- The Washington Times - Friday, November 3, 2000

LOS ANGELES President Clinton yesterday declared that an Al Gore presidency would be "the next best thing" to a third Clinton term.

Replied the George W. Bush campaign: "Thank you for making our case."

The president acknowledged that he would cost the vice president votes if he campaigned at his side.

"Frankly, it would have been inappropriate for me to be out there campaigning with him," Mr. Clinton said in a radio interview transcript released late yesterday. "It would have hurt him with some people, because as he said in his convention speech, he has to run for president as his own man. He has to be elected on his own."

The president disputed assertions by Mr. Gore that he has the momentum, and acknowledged that the governor appears to be winning.

"All these polls that show it close and show Governor Bush a point or two ahead," the president said. "All those polls are premised on an assumption that African-American and Hispanic voters and first-generation immigrants will not vote in the same percentages that the Republican base will vote."

The president made the remarks in an interview with Tom Joyner, a popular black radio talk-show host. "Sincerely, it would be nice if we could get four more years from you," Mr. Joyner said. "It's been a good eight years for us."

"But you can get the next best thing," Mr. Clinton replied.

"Enough said," remarked Bush spokeswoman Karen Hughes, when told of the president's comments. "Thank you for making our case."

Mr. Clinton tried to rally California Democrats yesterday in a last-minute bid to stop the state from slipping into the Texas governor's column.

Mr. Clinton agreed not to appear in crucial tossup states like Michigan, Pennsylvania, Missouri and Louisiana for fear of alienating scandal-weary independents and further energizing Republicans. He obtained Mr. Gore's blessing to stump in his home state of Arkansas over the weekend.

By likening a Gore presidency to a third term for himself, Gore aides worry that Mr. Clinton reminded scandal-weary independents of the similarities between the two men. The president's comments were the latest in a weeklong effort to energize black voters to vote for Mr. Gore.

"You've go to show up Tuesday," he said to the national radio audience. "I'll tell you, we've got to win this election and I feel very strongly that we're going to win it if our folks vote."

Mr. Clinton sketched out a scenario in which the vice president ekes out a razor-thin victory by staging a dramatic, come-from-behind rally in the final 100 hours of the campaign.

"John Kennedy won by four-tenths of 1 percent," he recalled. "Hubert Humphrey lost by a percent. Jimmy Carter won by a percent. One vote out of a hundred. This race could well be that close.

"And I can tell you there are at least five states today that are within 1 percent. There are another five states that are within 2 percent. That's how close this election is."

Although Gore aides have encouraged speculation that the vice president disapproves of his boss campaigning for him, core Democratic constituencies such as blacks have grumbled about Mr. Clinton's absence from the stump.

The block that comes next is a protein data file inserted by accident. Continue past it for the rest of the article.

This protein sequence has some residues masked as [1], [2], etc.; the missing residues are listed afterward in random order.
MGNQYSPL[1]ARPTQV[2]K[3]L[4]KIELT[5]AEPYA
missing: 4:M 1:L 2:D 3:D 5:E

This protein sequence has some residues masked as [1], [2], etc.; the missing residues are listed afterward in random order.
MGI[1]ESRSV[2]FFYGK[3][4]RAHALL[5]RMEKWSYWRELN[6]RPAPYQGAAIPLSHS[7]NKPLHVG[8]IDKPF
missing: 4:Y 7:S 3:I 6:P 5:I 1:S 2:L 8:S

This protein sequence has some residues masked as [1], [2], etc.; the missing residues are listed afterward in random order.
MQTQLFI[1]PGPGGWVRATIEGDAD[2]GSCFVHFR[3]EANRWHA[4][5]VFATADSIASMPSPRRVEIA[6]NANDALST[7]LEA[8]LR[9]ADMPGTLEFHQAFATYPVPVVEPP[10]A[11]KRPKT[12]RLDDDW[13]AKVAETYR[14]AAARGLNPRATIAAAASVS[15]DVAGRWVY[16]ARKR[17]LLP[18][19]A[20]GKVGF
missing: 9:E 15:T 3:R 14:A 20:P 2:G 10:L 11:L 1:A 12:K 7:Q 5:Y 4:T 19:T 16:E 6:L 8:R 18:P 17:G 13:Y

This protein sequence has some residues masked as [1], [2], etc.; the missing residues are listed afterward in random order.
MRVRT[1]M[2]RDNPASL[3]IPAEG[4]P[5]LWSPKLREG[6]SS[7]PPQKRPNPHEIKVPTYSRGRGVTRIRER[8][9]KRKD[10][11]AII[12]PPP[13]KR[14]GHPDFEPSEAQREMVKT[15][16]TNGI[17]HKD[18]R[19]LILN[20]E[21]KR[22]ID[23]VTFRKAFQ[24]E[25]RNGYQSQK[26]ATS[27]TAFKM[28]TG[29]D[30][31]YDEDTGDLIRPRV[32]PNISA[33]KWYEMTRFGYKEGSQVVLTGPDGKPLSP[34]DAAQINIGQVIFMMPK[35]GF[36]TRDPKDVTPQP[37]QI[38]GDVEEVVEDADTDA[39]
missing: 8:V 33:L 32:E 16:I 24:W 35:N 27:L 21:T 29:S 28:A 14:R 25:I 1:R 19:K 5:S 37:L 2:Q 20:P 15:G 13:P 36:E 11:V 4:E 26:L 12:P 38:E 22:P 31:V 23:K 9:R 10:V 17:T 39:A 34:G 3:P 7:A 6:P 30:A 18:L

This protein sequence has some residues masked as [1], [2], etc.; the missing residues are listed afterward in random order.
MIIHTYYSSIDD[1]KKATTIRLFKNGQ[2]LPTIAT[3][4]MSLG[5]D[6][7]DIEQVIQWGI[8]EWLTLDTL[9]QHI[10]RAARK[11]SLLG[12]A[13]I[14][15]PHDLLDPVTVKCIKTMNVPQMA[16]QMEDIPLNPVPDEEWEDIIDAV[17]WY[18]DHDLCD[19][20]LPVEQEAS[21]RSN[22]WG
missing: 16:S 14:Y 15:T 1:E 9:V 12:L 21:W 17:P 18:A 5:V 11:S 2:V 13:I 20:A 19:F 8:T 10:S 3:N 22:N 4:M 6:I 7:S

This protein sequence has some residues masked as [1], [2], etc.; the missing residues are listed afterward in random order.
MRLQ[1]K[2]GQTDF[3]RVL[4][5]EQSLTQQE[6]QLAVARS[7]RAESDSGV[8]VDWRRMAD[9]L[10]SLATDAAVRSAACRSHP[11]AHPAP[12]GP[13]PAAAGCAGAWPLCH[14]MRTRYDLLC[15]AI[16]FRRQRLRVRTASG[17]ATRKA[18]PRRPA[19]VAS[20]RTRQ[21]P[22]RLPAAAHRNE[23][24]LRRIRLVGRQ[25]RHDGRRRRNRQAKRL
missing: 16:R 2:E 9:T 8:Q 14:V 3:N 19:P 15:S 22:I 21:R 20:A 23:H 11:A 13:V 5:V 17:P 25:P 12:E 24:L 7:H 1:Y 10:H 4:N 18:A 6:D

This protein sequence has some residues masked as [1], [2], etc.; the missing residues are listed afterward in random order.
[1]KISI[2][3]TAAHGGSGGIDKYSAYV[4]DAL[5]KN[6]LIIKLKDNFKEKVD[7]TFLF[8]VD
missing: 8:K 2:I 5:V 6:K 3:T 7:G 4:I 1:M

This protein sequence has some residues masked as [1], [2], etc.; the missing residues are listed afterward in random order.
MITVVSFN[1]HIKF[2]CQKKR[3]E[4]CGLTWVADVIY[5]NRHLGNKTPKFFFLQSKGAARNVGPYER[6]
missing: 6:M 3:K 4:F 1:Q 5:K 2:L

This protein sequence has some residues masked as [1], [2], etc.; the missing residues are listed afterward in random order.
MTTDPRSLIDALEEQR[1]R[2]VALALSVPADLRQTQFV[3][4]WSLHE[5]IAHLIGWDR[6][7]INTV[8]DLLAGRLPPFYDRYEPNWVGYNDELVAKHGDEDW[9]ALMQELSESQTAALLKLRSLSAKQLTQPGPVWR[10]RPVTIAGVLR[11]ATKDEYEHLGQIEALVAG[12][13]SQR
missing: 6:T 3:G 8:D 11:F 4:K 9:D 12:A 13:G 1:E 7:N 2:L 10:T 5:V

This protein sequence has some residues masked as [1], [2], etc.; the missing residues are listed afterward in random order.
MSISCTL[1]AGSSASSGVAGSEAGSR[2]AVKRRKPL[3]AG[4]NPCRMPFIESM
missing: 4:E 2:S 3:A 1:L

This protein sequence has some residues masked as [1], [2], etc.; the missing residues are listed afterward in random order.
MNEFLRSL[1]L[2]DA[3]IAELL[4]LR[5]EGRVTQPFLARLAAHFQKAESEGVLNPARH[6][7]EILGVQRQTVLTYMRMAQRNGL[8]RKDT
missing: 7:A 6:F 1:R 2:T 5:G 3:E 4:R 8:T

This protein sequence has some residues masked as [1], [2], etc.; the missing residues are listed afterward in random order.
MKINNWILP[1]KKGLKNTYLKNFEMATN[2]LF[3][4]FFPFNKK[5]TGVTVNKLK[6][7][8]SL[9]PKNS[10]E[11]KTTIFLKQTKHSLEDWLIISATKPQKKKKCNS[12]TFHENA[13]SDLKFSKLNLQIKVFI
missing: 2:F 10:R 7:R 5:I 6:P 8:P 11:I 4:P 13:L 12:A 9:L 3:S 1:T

"I'm doing everything I can," the president told black radio journalist April Ryan in an interview taped late Wednesday. "But when a president campaigns, it's very important not to do it too soon. And it's very important to do it in a way that you're being supportive of the people that are running. So it's kind of a delicate thing.

"If I want to have an impact on this election, I have to concentrate on talking to the people who will listen to the reasons I have for voting for the vice president. I've tried to do it as best I could in coordination with the Gore campaign."

Mr. Clinton also waged his most aggressive defense to date of the vice president on the issue of truth-telling.

"I want to talk about this veracity business," said Mr. Clinton, who was impeached and found in contempt of court for lying under oath. "I think it's a total bum rap."

The president also defended Mr. Gore against charges that he embellishes his accomplishments.

"That is crazy. He never said he invented the Internet another bum rap," Mr. Clinton groused. "So I think the exaggeration thing is wrong."

The president also warned against a Bush presidency.

"I think he would be perfectly nice to everyone," Mr. Clinton said. "His rhetoric would be unifying, but I think his policies would be divisive."

After arriving in Los Angeles, the president lauded the Clinton-Gore administration's accomplishments in a speech to thousands of Democrats at a sunset rally.

"I learned a question I was supposed to ask at election time from one of my predecessors, Ronald Reagan," he said. "He said this is the question we're supposed to ask. So I'm going to ask, and you answer. Are we better off today than we were eight years ago?"

But the president provided his own answer by warning that Mr. Gore might be needed to keep Republicans in check in the event they retain control of Congress.

"One reason you need Al Gore in the White House is that somebody needs to be there if this crowd stays in to stop their more extremist actions," he said. "And he will."

Mr. Joyner told the president that Republicans are purchasing TV ads for Green Party nominee Ralph Nader, who is draining precious votes from the Democratic base in numerous states.

"What does that tell you?" Mr. Clinton replied.

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